Scientists are hoping that a silicon-filled computerised egg will crack open the secrets of how cygnets hatch.
The high-tech device has been developed by Oxford University and is being used by swans at Abbotsbury Swannery in Dorset.
A swan lays four to 10 eggs at two-day intervals and incubation only begins when the last egg is laid. It means that the cygnets hatch together and can, therefore, be better cared for by their mother.
Scientists hope to use the technology to study the temperature of the eggs and the incubation process.
The cyber egg uses mobile-phone-style accelerometers to measure movements up and down, left and right, and backwards and forwards.
It can record these movements and changes in temperature eight times a second, or more, and then transmits the data to a nearby base station.
Professor Chris Perrins, of the Edward Grey Institute of Field Ornithology at the University of Oxford, said: "It's something that has puzzled us for a long time. Birds don't normally waste energy and yet some preliminary observations during the laying period indicate that a female swan does keep her eggs at least partly warm some of the time.
"But since the eggs hatch together, they are not apparently kept warm enough for development to take place. So why use up energy doing it at all? It seems odd.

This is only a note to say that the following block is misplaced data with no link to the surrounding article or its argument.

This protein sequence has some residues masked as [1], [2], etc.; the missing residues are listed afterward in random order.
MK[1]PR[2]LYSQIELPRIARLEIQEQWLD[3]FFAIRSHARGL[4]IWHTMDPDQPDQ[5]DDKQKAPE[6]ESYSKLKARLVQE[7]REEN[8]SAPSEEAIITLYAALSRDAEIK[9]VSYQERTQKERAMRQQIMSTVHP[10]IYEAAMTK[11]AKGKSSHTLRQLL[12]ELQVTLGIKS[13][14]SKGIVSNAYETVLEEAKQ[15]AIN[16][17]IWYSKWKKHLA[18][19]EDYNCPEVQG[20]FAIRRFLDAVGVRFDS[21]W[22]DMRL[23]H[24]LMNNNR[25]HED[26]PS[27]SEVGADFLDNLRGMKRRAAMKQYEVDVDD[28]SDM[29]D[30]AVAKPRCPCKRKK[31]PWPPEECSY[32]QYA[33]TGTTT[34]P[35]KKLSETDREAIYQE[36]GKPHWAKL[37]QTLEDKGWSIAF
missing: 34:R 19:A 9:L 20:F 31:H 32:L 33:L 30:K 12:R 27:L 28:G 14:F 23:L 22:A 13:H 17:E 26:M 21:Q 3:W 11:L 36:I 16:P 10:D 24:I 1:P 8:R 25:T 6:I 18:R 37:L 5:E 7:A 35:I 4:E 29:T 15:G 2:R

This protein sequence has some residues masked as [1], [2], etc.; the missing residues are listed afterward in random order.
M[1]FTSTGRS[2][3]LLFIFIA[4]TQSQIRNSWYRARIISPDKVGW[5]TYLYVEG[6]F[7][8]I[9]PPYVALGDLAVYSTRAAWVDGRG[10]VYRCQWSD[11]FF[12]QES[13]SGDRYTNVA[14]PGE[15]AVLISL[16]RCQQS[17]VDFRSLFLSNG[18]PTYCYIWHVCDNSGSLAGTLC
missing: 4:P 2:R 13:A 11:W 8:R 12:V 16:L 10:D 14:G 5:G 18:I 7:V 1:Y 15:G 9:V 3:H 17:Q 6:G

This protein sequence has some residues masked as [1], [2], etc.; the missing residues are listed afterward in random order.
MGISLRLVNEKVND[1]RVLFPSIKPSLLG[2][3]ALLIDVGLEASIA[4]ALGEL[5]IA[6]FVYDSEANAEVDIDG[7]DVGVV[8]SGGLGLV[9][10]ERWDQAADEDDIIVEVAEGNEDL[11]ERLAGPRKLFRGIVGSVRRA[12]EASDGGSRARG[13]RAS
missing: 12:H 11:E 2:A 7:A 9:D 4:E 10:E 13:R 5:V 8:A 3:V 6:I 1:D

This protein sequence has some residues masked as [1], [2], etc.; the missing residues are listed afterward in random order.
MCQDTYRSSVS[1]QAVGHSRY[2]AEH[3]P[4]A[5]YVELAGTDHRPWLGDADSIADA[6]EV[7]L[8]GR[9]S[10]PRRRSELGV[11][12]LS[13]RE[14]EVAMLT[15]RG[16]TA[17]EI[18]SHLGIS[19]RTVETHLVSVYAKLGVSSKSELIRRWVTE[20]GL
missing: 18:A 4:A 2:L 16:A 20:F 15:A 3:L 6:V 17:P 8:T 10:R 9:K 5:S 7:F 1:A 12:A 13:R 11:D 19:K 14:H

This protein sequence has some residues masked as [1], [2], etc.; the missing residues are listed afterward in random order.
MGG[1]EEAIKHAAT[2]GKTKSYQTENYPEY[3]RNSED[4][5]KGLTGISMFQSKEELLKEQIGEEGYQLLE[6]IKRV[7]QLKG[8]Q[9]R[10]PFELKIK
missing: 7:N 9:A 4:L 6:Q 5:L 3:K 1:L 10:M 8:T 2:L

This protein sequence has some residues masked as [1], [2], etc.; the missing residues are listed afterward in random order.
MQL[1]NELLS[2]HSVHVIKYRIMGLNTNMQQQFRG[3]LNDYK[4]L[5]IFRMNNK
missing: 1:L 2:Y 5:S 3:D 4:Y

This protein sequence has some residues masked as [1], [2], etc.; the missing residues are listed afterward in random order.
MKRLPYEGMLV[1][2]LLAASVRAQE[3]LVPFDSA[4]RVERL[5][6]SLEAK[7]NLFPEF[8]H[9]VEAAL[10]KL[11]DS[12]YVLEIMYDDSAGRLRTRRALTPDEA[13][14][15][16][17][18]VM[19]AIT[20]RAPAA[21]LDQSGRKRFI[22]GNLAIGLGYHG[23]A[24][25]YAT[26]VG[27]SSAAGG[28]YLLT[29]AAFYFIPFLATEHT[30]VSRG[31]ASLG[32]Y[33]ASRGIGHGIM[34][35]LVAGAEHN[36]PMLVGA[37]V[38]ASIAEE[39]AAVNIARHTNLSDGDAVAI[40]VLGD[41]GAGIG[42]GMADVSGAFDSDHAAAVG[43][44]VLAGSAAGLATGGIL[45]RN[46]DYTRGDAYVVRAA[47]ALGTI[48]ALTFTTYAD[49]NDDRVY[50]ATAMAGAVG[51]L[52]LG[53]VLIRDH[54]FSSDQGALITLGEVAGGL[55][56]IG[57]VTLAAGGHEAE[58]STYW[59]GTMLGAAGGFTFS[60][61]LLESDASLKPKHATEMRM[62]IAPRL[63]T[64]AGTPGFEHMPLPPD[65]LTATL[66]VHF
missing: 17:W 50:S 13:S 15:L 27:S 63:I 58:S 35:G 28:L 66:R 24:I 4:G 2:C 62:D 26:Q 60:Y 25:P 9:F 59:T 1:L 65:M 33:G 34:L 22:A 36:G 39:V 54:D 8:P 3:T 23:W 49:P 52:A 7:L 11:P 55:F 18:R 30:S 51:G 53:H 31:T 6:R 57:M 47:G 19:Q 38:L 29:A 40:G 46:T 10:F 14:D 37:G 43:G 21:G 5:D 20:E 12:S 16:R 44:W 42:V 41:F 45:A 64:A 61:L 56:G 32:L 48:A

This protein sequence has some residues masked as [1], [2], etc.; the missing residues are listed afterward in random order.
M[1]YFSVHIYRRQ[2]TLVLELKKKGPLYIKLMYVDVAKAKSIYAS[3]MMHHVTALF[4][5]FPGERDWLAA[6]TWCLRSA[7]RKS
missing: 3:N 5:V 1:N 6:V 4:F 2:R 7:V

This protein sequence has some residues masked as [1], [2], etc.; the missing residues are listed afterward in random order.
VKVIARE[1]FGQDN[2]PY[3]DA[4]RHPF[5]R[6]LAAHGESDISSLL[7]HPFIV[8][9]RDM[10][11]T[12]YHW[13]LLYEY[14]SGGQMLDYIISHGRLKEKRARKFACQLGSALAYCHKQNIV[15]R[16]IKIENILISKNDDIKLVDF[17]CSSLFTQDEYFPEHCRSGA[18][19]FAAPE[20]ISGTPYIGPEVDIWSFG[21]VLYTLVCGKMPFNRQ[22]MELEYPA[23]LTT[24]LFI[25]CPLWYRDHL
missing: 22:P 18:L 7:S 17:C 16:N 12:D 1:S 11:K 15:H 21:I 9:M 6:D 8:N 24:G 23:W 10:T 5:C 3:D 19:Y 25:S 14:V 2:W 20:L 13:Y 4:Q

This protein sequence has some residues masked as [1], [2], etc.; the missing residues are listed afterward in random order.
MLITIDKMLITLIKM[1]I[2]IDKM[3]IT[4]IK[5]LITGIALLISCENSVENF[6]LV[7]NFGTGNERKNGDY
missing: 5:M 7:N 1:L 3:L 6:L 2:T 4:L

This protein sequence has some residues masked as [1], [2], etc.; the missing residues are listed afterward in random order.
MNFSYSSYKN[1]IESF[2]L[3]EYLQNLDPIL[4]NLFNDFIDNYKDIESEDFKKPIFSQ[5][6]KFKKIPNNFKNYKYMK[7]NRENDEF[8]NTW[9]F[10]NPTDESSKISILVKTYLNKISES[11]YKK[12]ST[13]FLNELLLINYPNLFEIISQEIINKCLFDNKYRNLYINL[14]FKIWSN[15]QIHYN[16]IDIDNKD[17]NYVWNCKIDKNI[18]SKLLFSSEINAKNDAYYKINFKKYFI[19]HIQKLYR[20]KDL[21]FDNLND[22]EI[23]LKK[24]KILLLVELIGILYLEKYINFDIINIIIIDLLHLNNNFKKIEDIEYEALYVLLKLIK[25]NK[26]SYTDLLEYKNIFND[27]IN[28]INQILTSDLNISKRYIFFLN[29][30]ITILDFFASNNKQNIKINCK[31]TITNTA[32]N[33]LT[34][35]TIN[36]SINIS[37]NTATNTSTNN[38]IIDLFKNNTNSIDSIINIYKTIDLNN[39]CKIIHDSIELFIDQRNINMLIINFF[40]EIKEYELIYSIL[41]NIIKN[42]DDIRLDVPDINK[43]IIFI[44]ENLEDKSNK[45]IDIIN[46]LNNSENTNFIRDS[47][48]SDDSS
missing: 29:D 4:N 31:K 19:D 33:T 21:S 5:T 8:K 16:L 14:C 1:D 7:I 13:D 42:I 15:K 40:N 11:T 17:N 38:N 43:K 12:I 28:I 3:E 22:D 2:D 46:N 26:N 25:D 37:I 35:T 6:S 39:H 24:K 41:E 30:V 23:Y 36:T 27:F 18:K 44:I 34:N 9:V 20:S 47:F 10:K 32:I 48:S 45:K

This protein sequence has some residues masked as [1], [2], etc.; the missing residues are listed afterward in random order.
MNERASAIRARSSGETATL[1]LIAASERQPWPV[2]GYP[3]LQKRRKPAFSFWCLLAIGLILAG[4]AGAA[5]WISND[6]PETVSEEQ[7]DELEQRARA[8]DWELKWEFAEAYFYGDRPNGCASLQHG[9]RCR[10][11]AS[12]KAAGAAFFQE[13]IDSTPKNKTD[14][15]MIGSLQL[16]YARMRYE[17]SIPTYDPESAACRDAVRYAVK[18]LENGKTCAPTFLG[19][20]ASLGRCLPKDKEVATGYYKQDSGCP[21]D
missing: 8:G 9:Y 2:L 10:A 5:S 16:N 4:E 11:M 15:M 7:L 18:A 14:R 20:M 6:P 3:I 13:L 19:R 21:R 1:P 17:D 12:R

"We want to understand in greater detail the amount of heat that a female puts into her eggs during laying and incubation, and why and how it's done."
Dr Stephen Ellwood of the university's wildlife conservation research unit made the cyber egg. He used a diamond saw to cut off the top of a dud swan's egg, which he cleaned out, partly filled with silicon and then fitted a miniaturised computer inside.
"These kinds of devices make observations that were impossible possible," he said.
"People just can't go into the places that these devices can go.
Abbotsbury has been home to a colony of mute swans for nearly 1,000 years, which are used to interact with swannery staff and visitors. Benedictine monks established the swannery to supply swans for lavish banquets at the nearby monastery.
Swanherd Dave Wheeler said: "There's possibly nowhere else in the world that this study could go on without disturbing birds. Here they are used to our management and we can be intimately close at very sensitive times, throughout nesting and throughout hatching, and they're very used to that.
"So applying data loggers and receiving information from them and checking those data loggers is nothing unusual really. If we didn't take advantage of this unique situation where the birds are so tolerant, I think it would be a crime. The knowledge and the data gathered here could be of use in other places."